Frauds involving QR codes are notoriously difficult to detect

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Keeping an eye out is a good idea. It’s not easy to recognize a fake QR code fraud.

Although quick response (QR) codes have been available for a while, their popularity grew during the COVID-19 pandemic. As an example, the square black-and-white illustrations on a restaurant’s menu reduced the potential for injury. They don’t need to handle it; instead, they may view it on their phones.

A few cons, however, emerged along with the renewed interest. Scammers have released bogus QR code apps despite the fact that you don’t need one to access the embedded links.

Scammers are now disseminating dangerous QR codes to unwary victims by posting them in stores around the country and by other means. Keep reading to learn more about these deceptive practices and how to protect yourself.

Here’s what led up to it

Quick Response codes (QR codes) are a form of barcode that was developed quite some time ago. Information like a website address, app link, or contact details is encoded in the optical label using random patterns.

To use them, simply point your smartphone camera at the QR code; a link to a brief explanation will open in your browser. Nonetheless, before clicking the URL, you often have no idea where it will take you.

The BBB issues a nationwide alert about scammers using dangerous QR codes. The Better Business Bureau warned that malicious QR codes might lead users to malicious websites that steal personal information or facilitate the installation of malware on a user’s device.

Some current QR code hoaxes include the following:

  • Payments at parking meters – Bogus QR codes are frequently affixed to the back of parking meters, leading unsuspecting drivers to think they can be scanned in exchange for cash. If it is a fake QR code, you will not be charged for parking. Instead, your money will go to con artists and the tow truck may be waiting for you when you get back.
  • Crypto -Scammers will spend months cultivating an intimate relationship with a potential victim before asking for money through a cryptocurrency exchange or offering investing advice related to cryptocurrencies in exchange for access to a victim’s cryptocurrency wallet. The victim, fooled into thinking the con artist is in financial straits or acting in their best interest, scans a QR code and sends the money to the fraudster’s virtual wallet.
  • Phishing scams – Scammers send harmful QR codes, sending victims to phishing websites or downloads that will infect devices with malware.
  • False public servants and utility workers – Several victims have said they have received calls from government agencies claiming they owe money. The agent threatens arrest, further fines, or disconnection of utilities if the overdue bill is not paid. The normal payment mechanism for these services, so the con artist claims, is temporarily down. However, there is another portal the victim can use to pay, and it’s as easy as scanning a QR code to steal your money, the code will take you to a fake website.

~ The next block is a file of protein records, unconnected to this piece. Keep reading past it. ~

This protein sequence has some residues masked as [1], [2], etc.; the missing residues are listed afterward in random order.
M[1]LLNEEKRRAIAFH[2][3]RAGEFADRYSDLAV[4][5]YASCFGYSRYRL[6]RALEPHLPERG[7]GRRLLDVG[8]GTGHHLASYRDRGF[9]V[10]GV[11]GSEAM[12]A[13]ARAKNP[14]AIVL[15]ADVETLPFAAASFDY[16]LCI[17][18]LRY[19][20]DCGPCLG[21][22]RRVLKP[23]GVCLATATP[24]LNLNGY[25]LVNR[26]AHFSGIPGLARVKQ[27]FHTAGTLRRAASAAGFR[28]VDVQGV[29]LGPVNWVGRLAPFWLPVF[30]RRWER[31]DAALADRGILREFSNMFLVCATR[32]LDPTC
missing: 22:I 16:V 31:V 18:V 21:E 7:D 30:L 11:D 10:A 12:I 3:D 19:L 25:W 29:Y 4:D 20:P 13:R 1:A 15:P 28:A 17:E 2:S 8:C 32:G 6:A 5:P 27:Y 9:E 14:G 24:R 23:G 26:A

How to scan QR codes with your phone

Keep in mind that you may scan QR codes with any camera-enabled mobile device. There is an automatic mode on your phone’s camera that will take care of it for you. You may, however, need to allow QR code scanning on your mobile device. How to do it is explained below.

For the iPhone:

  • Tap Settings.
  • Scroll down and tap Camera.
  • Scan QR Codes is the second-to-last option in the first group.
  • If the tool is not already active, you can activate it by sliding it to the right. When functioning, it will show as green.

For Android:

  • Turn on your Android camera.
  • Choose a preferred configuration by clicking the gear.
  • Modify the parameters by selecting the More option.
  • Enable Google Lens suggestions.

How to protect yourself against fake QR codes

Some tips for avoiding QR code scams:

  • Before scanning a QR code sent to you by text or social media, be sure you’ve verified with the sender that they intended to send it to you and that they haven’t been hacked.
  • Don’t click on unfamiliar links, and avoid scanning QR codes for unwanted messages from unknown senders. Be especially wary if the communication promises something of great value, such as free stuff or a chance to make money, if you respond right away. This is a common tactic used by con artists, who count on their victims to make snap judgments without first checking the message’s legitimacy.
  • Watch out for short links – Picture this: when you hover your camera over a QR code, an abbreviated URL pops up. If so, there’s no telling where clicking on it will take you. Verify the authenticity of the QR code before scanning it, as some of these codes have been known to lead to rogue websites. While visiting a website, it is a good idea to check if the domain and subdomain make sense for the company running the site by looking at the URL. Scammers frequently alter the URL by changing the domain or subdomain or by slightly misspelling one word to make it look like a reputable resource.
  • Be wary of fraudsters who try to trick you by putting stickers over QR codes or modifying official-looking business advertisements. Keep a watch out for any tampering and report it to the business so they can verify the QR code’s authenticity. Most establishments will laminate or put a glass sheet over a QR code so that it may be scanned at all times. Sometimes, right in the heart of the code, you’ll find the company’s logo.



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